Alice in Chains: Through the Looking Glass

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Perhaps the label's most valuable contribution was providing the group with a touring bus. During 1990 and 1991, Alice opened for everyone from Iggy Pop and Van Halen to Extreme and Poison, as well as slogging through a bottom-billed slot on the infamous Clash of the Titans package with Anthrax, Slayer and Megadeth. "That tour was a real challenge, because we're not a speed-metal band," says Kinney. "During our set the entire crowd would chant, 'Slayer, Slayer, Slayer.' But we figured, hey, if we could play for a Slayer crowd and not get killed, we had it made."

All the hard work eventually paid off – in September 1991, thirteen months after Facelift was released, the album was certified gold for selling a half-million copies, making Alice the most successful new Seattle band – until Nirvana exploded. Ironically, when the full-scale media blitz hit western Washington earlier this year, Alice in Chains was virtually lost in the shuffle. "Once it got really big with Nirvana, Pearl Jam and Soundgarden, there wasn't much mentioned about us," says Staley. "All those bands put out records around the same time, and we hadn't put one out in two years. I don't think it hurt us, though. I'm glad we didn't get lumped together with them, because we're not those other bands."

For all the album's out-of-the-box success, the making of Dirt was plagued by bad luck. Traveling down to Los Angeles to be near Jerden, the band began recording in April. When the riots broke out, various band members fled to the safer environs of Joshua Tree and Tijuana, bringing work on the album to a halt. A more personal downer for the band was Staley's drug abuse, which led the singer to a failed rehab visit and, finally, a cold-turkey kick of his own while reading The Bad Place, by horror novelist Dean R. Koontz.

Staley is reluctant at first to discuss his heroin problems, especially in light of a recent Rolling Stone article about the drug's revival, which mentioned him. The article, he says, caused his family and friends much grief. But he also welcomes the chance to clear up any rumors and gossip.

"The facts are that I was shooting a lot of dope, and that's nobody's business but mine," he says, resting on the tour bus before opening for Osbourne in Dallas. "I'm not shooting dope now, and I haven't for a while.... I took a fucking long, hard walk through hell. I decided to stop because I was miserable doing it. The drug didn't work for me anymore. In the beginning I got high, and it felt great; by the end it was strictly maintenance, like food I needed to survive. Since I quit doing it, I tried it a couple of times to see if I could recapture the feeling I once got off it, but I don't. Nothing attracts me to it anymore. It was boring."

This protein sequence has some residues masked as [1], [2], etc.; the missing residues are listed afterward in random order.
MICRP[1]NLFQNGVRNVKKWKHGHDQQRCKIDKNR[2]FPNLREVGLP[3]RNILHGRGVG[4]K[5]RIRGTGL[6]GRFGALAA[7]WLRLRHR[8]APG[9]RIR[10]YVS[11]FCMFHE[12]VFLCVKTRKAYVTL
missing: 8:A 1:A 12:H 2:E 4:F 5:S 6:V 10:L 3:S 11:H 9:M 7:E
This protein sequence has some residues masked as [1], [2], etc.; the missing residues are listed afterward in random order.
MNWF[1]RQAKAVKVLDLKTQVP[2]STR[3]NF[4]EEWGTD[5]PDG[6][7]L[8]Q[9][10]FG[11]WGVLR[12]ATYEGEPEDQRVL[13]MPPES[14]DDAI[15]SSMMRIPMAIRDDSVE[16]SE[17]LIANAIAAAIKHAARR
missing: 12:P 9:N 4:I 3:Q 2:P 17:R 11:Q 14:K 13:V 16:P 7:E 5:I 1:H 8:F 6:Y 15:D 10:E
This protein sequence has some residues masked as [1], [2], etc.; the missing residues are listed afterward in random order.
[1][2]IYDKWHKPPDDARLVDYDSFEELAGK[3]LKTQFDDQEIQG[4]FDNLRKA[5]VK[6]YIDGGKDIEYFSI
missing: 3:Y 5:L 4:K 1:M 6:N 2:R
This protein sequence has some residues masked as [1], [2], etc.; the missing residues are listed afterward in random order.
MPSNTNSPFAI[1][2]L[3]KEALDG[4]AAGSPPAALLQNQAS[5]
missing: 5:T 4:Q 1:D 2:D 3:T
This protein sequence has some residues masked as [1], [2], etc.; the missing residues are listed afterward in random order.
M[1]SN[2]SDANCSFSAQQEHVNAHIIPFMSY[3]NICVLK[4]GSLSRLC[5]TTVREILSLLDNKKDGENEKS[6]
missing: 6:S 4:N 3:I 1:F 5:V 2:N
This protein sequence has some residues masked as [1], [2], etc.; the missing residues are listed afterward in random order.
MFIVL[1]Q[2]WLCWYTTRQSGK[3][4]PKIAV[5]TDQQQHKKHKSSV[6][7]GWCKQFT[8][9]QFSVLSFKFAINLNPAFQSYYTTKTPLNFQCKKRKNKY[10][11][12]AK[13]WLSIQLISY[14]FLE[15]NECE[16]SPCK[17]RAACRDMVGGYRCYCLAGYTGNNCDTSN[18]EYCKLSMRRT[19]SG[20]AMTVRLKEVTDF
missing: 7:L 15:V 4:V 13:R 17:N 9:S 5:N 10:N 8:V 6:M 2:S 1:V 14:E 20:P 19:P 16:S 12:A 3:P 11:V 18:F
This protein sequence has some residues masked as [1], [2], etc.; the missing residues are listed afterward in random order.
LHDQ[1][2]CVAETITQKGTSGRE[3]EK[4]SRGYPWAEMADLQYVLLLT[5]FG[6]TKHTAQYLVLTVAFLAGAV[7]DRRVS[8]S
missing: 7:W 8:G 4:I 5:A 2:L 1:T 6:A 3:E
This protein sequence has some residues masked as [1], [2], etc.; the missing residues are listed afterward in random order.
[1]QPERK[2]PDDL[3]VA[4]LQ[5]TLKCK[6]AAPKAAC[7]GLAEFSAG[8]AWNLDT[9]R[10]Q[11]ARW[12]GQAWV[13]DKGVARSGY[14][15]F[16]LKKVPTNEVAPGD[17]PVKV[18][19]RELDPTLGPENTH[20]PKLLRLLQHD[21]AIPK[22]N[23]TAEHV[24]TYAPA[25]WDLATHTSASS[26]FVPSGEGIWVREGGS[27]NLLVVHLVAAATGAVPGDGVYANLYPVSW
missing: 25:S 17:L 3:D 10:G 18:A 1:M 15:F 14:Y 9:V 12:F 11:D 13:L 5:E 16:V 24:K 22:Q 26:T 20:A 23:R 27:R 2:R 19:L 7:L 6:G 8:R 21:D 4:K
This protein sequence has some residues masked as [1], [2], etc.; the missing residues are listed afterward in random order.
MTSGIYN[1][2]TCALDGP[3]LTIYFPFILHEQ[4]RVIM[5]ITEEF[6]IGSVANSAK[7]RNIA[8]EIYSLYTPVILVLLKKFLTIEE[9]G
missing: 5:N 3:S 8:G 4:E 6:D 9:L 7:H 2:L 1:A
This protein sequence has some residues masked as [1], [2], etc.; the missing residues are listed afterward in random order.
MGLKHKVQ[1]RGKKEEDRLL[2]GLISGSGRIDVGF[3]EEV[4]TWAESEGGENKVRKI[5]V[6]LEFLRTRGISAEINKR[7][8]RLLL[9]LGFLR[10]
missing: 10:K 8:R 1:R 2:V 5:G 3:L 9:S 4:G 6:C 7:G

Aside from his busted foot, Staley appears to be in fine shape these days. He's gained some weight, the color has returned to his skin, and a muscleman on tour keeps an eye on him in case the old urges return. Staley says he deals with those feelings now through his music, especially Dirt tracks like "Angry Chair" and "Sickman," as well as more overt tunes such as "Junk-head." More than anything, he's upset by comments that suggest the music advocates drug use: "From song to song, the album changes from glorifying drugs to being completely miserable and questioning what I thought once worked for me. By the end of the album, it's pretty obvious it didn't work out as well as I thought it would."

Staley also expresses his current sentiments onstage, introducing one grim number as "a song about a hopeless fucking junkie."

When Alice hits the stage in Dallas, the audience eagerly embraces the group, with the entire front section standing on its feet, waving outstretched fists, flicking cigarette lighters during every song. After the gig, the band briefly mingles backstage with fans and Columbia executives before scattering. Starr goes off to nuzzle his girlfriend, Kinney heads elsewhere, and Cantrell makes his way down to a tattoo and body-piercing emporium.

"As you can see," Cantrell says, "I'm into some twisted shit." Indeed, he endures a four-hour-plus session, getting a strange array of gruesome faces inked onto his arm, reaching from the wrist all the way up to the crook of his elbow. The tattoo parlor is cluttered with designs of skulls, gargoyles, dragons and other Goth images. A lurid T-shirt hangs on the wall, picturing an EC Comics-type cannibal and the motto Jeffrey Dahmer says, "Remember Kids…Tattoos Taste Great!" Some twisted shit indeed.

And Staley? Well, the Alice in Chains singer decided to make a return trip to the Basement. Although it's the night after Sadistic Sunday, Staley is having a grand time. There are beers all around, a bevy of exotic dancers smother him with affection, and – listen closely – they've even got "Man in the Box" playing on the club's speakers. For a young rock singer enjoying the first moments of celebrity, things can't get much better.

But despite the fun times and early commercial success of Dirt, Staley won't be singing any upbeat ditties in the near future. For the time being, he is intent on making music that can purge his pain. "We don't stuff our personal demons inside us, we get them out," Staley says. "It's therapeutic. I'm sure I'll never be completely 100 percent at peace with myself and the world. I'll always be bitching and moaning about something."

This story is from the November 26th, 1992 issue of Rolling Stone.

To read the new issue of Rolling Stone online, plus the entire RS archive: Click Here

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